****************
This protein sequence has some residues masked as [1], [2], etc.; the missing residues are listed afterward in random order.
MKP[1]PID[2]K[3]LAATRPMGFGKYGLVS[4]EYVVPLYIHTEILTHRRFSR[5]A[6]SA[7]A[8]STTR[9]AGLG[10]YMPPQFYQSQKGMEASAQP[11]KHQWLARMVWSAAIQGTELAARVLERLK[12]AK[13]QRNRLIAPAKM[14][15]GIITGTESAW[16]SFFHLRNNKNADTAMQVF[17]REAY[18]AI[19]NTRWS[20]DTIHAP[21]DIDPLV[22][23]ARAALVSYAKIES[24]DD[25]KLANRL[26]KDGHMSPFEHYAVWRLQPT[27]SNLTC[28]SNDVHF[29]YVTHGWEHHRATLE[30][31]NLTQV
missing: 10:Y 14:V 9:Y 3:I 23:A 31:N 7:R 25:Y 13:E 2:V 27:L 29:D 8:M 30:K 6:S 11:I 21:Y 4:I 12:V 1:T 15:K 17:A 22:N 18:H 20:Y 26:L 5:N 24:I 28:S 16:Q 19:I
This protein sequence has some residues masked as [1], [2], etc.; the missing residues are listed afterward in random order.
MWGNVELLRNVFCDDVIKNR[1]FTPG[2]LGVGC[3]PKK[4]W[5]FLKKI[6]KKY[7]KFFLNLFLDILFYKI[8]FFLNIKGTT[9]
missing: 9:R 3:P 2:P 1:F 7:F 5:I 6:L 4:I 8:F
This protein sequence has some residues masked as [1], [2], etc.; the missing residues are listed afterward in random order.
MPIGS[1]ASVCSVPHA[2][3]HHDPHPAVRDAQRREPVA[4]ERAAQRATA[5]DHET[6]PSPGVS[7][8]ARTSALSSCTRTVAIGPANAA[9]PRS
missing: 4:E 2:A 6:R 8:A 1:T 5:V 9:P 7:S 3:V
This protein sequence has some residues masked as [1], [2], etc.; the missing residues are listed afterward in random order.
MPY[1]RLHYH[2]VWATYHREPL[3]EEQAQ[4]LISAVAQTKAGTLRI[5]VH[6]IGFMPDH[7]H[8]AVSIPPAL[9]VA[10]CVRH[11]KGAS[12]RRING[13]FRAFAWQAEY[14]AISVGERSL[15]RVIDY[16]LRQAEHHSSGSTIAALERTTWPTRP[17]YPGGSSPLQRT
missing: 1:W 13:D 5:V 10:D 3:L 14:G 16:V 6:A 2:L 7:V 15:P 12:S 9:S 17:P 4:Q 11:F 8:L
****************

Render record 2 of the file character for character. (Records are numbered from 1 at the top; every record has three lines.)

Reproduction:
This protein sequence has some residues masked as [1], [2], etc.; the missing residues are listed afterward in random order.
MWGNVELLRNVFCDDVIKNR[1]FTPG[2]LGVGC[3]PKK[4]W[5]FLKKI[6]KKY[7]KFFLNLFLDILFYKI[8]FFLNIKGTT[9]
missing: 9:R 3:P 2:P 1:F 7:F 5:I 6:L 4:I 8:F